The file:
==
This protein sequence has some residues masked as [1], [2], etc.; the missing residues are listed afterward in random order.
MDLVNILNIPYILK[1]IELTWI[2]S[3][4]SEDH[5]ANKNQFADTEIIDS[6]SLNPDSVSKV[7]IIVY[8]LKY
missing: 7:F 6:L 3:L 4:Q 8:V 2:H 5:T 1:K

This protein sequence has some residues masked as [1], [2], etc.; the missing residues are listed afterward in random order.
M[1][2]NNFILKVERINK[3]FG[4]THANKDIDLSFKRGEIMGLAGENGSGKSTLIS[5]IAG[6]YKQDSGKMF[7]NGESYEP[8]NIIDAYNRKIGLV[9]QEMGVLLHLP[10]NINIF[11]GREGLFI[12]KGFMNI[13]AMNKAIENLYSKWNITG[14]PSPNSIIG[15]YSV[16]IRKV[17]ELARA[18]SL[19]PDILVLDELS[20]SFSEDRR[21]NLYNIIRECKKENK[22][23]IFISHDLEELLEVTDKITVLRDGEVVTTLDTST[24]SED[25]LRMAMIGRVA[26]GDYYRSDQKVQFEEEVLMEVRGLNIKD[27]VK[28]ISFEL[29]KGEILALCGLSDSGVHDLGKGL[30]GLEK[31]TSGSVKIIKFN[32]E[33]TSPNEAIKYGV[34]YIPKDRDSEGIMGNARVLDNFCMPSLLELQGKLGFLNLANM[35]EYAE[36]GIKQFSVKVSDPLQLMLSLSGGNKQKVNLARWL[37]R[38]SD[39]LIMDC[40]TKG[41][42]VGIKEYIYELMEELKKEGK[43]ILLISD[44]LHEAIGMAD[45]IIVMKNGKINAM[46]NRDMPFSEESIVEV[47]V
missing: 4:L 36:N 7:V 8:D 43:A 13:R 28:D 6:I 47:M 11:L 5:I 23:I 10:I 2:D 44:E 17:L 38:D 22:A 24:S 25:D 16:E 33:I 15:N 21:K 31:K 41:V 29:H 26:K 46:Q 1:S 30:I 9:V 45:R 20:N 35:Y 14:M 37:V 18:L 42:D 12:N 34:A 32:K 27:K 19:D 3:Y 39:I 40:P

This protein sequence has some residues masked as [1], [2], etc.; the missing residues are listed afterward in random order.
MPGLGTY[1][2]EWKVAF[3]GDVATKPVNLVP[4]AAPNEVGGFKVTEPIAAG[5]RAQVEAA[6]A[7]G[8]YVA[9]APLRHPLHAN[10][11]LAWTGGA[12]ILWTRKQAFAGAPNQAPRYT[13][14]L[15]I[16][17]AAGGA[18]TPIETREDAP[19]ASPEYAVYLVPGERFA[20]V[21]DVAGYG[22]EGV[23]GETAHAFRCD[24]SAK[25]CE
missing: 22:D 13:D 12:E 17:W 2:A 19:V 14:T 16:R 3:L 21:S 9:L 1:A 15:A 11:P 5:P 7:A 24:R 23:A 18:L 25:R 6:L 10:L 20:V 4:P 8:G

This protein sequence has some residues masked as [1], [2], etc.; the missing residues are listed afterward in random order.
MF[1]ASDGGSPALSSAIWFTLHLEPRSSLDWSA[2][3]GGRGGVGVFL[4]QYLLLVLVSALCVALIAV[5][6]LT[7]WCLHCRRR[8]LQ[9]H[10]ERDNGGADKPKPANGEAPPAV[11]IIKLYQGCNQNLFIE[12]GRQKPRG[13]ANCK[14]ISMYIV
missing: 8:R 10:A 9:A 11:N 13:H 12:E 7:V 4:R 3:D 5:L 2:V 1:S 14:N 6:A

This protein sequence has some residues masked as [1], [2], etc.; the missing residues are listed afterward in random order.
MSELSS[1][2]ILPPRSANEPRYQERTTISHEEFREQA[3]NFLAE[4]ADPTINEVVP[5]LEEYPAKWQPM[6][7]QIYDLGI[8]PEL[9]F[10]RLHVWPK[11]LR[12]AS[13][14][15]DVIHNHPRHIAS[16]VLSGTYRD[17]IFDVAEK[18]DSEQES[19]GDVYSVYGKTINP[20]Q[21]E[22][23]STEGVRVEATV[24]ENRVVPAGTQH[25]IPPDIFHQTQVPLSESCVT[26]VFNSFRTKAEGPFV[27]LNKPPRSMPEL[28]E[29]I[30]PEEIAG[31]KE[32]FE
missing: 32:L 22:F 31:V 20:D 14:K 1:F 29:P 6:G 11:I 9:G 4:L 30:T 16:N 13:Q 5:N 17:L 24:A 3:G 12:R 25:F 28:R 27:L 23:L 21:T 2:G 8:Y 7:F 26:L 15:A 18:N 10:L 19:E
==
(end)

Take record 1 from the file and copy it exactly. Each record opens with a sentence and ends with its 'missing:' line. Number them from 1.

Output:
This protein sequence has some residues masked as [1], [2], etc.; the missing residues are listed afterward in random order.
MDLVNILNIPYILK[1]IELTWI[2]S[3][4]SEDH[5]ANKNQFADTEIIDS[6]SLNPDSVSKV[7]IIVY[8]LKY
missing: 7:F 6:L 3:L 4:Q 8:V 2:H 5:T 1:K